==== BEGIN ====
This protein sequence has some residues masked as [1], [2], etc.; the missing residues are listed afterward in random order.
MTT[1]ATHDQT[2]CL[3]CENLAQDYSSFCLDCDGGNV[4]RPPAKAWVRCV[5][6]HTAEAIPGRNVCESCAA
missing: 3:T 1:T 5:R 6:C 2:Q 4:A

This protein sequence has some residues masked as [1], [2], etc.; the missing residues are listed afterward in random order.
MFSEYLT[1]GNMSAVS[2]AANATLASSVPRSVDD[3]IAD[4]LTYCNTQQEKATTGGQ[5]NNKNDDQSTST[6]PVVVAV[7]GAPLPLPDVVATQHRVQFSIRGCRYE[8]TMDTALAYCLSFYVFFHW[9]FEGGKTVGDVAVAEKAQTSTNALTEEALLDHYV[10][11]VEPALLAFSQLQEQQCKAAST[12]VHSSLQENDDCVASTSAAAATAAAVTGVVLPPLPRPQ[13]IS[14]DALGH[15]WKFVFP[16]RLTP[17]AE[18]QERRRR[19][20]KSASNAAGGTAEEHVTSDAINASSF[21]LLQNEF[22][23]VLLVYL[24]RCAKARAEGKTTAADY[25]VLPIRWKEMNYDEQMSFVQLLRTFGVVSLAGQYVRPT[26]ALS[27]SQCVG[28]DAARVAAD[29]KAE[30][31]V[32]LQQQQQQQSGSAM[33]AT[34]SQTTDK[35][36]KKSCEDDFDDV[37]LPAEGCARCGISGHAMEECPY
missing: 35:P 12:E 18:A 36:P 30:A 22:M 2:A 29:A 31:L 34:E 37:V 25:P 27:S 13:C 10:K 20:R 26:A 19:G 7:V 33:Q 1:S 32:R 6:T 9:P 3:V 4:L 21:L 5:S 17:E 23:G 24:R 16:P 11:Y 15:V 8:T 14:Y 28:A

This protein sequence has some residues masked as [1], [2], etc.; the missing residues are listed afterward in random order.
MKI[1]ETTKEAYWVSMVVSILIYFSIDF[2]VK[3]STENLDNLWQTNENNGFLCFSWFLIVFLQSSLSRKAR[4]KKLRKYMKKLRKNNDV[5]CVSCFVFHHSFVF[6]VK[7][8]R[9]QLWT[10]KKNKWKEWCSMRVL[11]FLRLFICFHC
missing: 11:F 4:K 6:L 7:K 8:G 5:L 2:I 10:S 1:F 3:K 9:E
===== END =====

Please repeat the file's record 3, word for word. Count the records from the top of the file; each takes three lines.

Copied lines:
This protein sequence has some residues masked as [1], [2], etc.; the missing residues are listed afterward in random order.
MKI[1]ETTKEAYWVSMVVSILIYFSIDF[2]VK[3]STENLDNLWQTNENNGFLCFSWFLIVFLQSSLSRKAR[4]KKLRKYMKKLRKNNDV[5]CVSCFVFHHSFVF[6]VK[7][8]R[9]QLWT[10]KKNKWKEWCSMRVL[11]FLRLFICFHC
missing: 11:F 4:K 6:L 7:K 8:G 5:L 2:I 10:S 1:F 3:K 9:E